I’m glad that Manchester City’s Mario Balotelli exists – if nothing else he is a fantastic source of entertainment. Whether it’s his inability to dress himself, his allergy to Russian grass or his dart-throwing antics, Balotelli is a headline making machine. Whilst much of this has been harmless, there have been occasions where his actions and temperament have cost City big – just look no further than their exit from the Europa League thanks to his needless red card against Dynamo Kiev. Despite all his ability, there has to come a stage whereby Manchester City fans realise that enough is enough and send the Italian packing. Have we reached that breaking point yet? Should Balotelli do a 180 (One-Hundred-and-Eighty!) and walk out of the club?
God only knows what would happen were you to get Ashley Cole and Mario Balotelli together in the same room.
The fact is, football, unlike most other sports you could care to name, does not require those who play it to be clever, intelligent or even thoughtful human beings. For a team to win, even at the top level, it merely requires that they be well-marshalled, know their roles and have the ability to perform the tasks laid down to them by their manager.
On an unrelated note, do any of you remember how David Beckham responded when he was asked in an interview if he considered himself a “volatile player”? His response: “Well, I can play in the centre, on the right and occasionally on the left side.”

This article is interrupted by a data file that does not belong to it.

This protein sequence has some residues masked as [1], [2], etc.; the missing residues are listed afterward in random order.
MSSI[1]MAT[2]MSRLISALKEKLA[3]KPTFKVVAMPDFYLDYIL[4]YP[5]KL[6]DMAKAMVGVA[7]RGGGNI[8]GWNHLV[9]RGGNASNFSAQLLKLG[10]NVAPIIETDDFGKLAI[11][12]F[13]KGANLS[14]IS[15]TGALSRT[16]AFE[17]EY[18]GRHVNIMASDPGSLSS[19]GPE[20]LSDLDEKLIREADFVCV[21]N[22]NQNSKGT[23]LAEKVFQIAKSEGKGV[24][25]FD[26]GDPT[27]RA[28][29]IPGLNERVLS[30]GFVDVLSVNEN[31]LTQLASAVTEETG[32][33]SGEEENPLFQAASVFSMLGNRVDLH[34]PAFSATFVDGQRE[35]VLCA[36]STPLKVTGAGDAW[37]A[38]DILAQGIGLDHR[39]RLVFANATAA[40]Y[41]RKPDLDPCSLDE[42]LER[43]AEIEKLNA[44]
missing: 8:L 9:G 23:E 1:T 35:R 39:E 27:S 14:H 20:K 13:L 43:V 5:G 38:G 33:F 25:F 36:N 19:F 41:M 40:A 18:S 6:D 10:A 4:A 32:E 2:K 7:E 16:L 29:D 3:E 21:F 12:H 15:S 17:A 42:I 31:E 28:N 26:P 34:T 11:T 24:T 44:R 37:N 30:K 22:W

Unlike Tennis, Golf, Rugby and Cricket, you can get along just fine in the Premier League without having much between your ears. Let me clarify some of these comments – intelligence isn’t without its merit on the football field, but what’s of real value is ‘footballing nous’ – knowing what to do in any given situation. It’s possible to be ‘intelligent’ on the pitch, whilst not being so off it. Let’s not name any names.
I have no idea how intelligent Balotelli is, though I know for a fact that he can speak three languages fluently at the age of 20. Unfortunately, his behaviour paints a rather unfriendly picture. Perhaps it’s not intelligence that’s lacking, but common sense. Can City afford to hold onto Balotelli when he’s clearly such a nuisance?
Better managers than Roberto Mancini have attempted to coax the best out of Mario Balotelli, without success. Jose Mourinho described Balotelli as “unmanageable” at Inter Milan. Despite his ability, I can’t help but feel that City would be better off without his disruptive influence. I know Manchester City fans are defensive of their prodigious youngster, but I have to wonder – exactly what would it take for Mario Balotelli to finally cross the line? When would enough be enough?
Follow @ThePerfectPass on Twitter for details on all the latest updates and various football-related musings.
ThisisFutbol.com are seeking new writers to join the team! If you’re passionate about football, drop us a line at “email@example.com” to learn more.
[bet_365 type=’generic’ size=’468′ af_code=’365_061437′]